It’s Not Obvious, Actually

I don’t pay much attention to Republican Party politics. I don’t have a dog in the fight (I’m not a partisan conservative in any sense) and frankly, the GOP has in the last decade or so become the Party of Stupid in a way that makes even the spectacle of GOP politics painful.

But there are times and places when I cannot help but to comment. Speaking in new Hampshire (golly, I wonder why?), former Minnesota Governor Tim Pawlenty had this to say about the Obama regime’s response (or lack thereof) to events in Libya:

Rephrasing a familiar line of attack, Pawlenty told the audience about his international philosophy: “My basic perspective on foreign policy – this is oversimplifying it – but in the interest of time this is it: You may have learned it on the playground, you may have learned in it business, sports. You may have learned it in some other walk of life, but it’s always true. If you’re dealing with thugs and bullies, they understand strength. They don’t respect weakness.”

Where to start with this? I am, or have been on this blog, fairly dogmatic in my views on state violence — it is no different nor more moral than individual violence because it is individual violence. But I also appreciate the reality of human existence. (I was going to add scripture too, but it occurred to me that posting needs to be separate.) Violence is inescapable as long as human beings live together. It may even be necessary as long as human beings live together, though reminding those who wield “lawful authority” (or those who seek to wield or influence that authority) that what they do or wish to do is and requires violence is essential — it is too easy to believe the law is not violence (and the threat of violence is still violence). And generally, I believe as a theologian and aspiring churchman that Christ’s church has no business taking a stake in the outcome of the world’s violence.

But once upon a time, I went to Washington, D.C., to study at Georgetown, with the rather misguided hope of examining and commenting on (and possibly even making) government policy. And there are parts of me which still, sometimes, would like to do that. And can still think that way.

So, the problem I have with Pawlenty’s comment — and American statecraft in general — is that very narrative: “If you’re dealing with thugs and bullies, they understand strength. They don’t respect weakness.” Pawlenty echoes what is the American story, that of virtuous power always rushing to the rescue of those bullied. Always virtuous, always rescuing the innocent bullied. I hate this story. I hate this story with every atom of existence. Because it isn’t true. Americans are quite capable of bullying, each other and those around us. Indeed, the ability of Americans to be cruel and brutal while trumpeting their virtue is one of their worst qualities. Perhaps their worst.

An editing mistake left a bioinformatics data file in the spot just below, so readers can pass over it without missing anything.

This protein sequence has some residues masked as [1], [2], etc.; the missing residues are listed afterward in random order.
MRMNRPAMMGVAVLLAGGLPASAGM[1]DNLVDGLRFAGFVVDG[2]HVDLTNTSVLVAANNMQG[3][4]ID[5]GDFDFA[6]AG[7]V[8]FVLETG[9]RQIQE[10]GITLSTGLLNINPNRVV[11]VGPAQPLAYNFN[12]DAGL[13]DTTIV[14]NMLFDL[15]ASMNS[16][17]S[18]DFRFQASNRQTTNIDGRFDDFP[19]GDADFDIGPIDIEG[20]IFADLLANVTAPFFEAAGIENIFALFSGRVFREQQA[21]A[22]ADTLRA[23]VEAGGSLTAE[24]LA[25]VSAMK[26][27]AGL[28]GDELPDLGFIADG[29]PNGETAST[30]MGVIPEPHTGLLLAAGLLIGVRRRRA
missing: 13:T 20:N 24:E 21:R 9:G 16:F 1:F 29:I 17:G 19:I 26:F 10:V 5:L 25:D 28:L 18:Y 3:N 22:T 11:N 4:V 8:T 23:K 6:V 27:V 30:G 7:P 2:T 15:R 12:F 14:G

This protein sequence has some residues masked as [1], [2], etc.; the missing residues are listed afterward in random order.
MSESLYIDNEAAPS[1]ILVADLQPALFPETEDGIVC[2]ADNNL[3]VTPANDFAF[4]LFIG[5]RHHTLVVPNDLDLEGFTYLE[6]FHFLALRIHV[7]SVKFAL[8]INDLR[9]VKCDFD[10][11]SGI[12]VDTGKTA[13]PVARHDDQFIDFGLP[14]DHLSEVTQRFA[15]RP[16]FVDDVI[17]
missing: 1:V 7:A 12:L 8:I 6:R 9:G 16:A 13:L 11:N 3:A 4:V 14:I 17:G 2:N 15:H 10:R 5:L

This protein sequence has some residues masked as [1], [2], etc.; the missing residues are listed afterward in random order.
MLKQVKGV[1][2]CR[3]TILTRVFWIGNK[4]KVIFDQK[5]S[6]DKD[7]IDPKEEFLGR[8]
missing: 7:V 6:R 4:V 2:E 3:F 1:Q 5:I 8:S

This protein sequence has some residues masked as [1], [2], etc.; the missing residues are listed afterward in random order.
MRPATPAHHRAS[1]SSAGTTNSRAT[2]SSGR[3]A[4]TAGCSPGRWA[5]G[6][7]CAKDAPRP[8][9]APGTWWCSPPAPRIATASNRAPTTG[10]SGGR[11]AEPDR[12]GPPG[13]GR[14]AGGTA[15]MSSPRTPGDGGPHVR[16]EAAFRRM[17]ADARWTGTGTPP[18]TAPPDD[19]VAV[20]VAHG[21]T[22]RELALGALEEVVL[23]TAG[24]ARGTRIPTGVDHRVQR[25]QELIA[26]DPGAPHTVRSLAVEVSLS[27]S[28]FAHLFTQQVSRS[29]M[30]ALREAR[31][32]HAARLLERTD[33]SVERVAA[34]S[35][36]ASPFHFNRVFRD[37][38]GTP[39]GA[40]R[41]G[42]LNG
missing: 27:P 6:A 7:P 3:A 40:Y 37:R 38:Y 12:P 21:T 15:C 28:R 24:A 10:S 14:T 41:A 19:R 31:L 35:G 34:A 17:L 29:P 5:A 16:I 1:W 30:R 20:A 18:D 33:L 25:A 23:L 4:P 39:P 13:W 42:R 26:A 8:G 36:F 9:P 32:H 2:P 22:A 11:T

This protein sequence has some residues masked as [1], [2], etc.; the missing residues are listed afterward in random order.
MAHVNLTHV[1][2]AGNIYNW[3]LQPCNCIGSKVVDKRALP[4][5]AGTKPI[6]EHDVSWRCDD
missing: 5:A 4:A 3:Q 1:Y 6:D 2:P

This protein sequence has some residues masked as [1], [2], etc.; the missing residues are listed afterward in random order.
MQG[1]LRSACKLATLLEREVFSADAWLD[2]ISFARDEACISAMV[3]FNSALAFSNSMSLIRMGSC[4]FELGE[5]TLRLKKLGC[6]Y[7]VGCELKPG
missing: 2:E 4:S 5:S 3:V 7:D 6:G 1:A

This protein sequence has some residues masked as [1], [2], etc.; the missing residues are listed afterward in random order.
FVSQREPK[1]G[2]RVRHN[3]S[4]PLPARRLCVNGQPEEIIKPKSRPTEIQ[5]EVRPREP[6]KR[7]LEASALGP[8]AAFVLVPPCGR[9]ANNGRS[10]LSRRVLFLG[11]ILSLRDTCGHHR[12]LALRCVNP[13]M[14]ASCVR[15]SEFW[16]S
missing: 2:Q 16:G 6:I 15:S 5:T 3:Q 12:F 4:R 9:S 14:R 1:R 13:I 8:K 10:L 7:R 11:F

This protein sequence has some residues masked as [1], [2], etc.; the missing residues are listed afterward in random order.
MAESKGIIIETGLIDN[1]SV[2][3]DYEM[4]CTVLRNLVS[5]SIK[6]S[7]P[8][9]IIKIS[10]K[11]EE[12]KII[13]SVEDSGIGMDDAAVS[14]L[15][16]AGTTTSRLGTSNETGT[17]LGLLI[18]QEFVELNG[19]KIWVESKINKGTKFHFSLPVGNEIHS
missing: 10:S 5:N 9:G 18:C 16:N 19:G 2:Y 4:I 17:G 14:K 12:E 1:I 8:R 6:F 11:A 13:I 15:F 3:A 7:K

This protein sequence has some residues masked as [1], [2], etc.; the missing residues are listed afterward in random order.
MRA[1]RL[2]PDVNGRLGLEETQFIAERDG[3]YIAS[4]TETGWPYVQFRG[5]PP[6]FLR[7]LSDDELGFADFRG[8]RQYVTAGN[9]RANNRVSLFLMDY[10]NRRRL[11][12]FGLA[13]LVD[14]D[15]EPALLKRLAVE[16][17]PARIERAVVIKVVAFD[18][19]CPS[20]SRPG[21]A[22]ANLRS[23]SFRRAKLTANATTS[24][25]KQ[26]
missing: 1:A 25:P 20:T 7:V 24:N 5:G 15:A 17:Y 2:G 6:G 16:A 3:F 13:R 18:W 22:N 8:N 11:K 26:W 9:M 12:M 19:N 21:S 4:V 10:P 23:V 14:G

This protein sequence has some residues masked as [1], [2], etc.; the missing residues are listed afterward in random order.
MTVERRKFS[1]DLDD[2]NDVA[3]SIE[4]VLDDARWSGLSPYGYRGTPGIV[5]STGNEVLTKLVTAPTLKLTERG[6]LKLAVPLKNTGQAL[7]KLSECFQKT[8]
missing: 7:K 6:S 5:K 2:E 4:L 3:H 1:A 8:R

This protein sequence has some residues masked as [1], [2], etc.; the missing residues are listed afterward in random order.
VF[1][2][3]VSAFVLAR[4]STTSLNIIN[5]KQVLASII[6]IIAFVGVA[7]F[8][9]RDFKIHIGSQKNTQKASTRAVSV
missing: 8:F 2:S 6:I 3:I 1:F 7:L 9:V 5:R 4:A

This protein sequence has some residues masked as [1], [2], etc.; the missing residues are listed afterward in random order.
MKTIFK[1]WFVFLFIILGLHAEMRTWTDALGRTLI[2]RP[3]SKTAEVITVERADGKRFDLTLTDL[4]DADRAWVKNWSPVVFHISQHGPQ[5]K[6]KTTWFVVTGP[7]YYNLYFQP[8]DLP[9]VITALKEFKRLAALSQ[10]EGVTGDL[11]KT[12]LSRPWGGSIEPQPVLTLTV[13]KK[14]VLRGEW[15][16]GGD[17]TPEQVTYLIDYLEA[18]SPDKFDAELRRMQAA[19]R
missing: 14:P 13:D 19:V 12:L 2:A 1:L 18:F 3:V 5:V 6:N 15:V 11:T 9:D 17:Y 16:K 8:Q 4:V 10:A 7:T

Pawlenty — and those who believe dogmatically in American power — never even consider the possibility that they might be seen by others as the bullies. Or that they might actually be bullies. The bully is never the self, it is always the other. This is like the eternal confrontation with evil, which in the simplistic moral universe always lies outside the self. The powerful American self always lies at the center of the universe, as do virtuous American intentions. Everyone and everything else orbits.

I want to like Reinhold Niebuhr, and there’s actually nothing wrong with the man himself or his ideas. But I dislike immensely Nieburhians, because they seem not to possess his real and honest skepticism of power. Particularly that self-narrative. I am uncomfortable with Niebuhr’s desire to leave room open for action “on behalf of justice,” but Niebuhr’s followers — to the extent they have much power — tend to use his language but not really any of his ideas. His language becomes a way to justify action, not judge how action is to be taken. They merge the desire to “do justice” with the narrative of self-virtue to, in the end, never question who they are or what they are doing. In the end, Niebuhr’s logic — when used by those with power (and this is the same for just-war theory) — becomes a justification for the self-righteous use of violence. No one with the power to act ever (at least publicly) asks: “I am truly good?” It’s just assumed.

Again, center to this is the fact that evil never self-identifies. I’ve never seen “Hello, I’m Evil” on a name tag before. All that’s left between good an evil is force — whoever has the most troops, or tanks, or bombs, wins. And can call themselves “good.”

This is not to say that force cannot result — or even intend — to do good. I’ve said rather pointedly before that there is no such thing as a force for good. I stand by that statement, in that there is no force or violence or organization that engages in violence that is so peopled by the virtuous and noble that it never does any wrong or can never be used for nefarious purposes. God can definitely be encountered even the worst of human actions, and the works of love, mercy and forgiveness can always manifest themselves. But human beings — even American ones — are incapable of the virtue that the Wilsonians, the Neoconservatives, and the Liberal humanitarians ascribe to them. It is just not possible for anyone to be that good or that noble. Ever.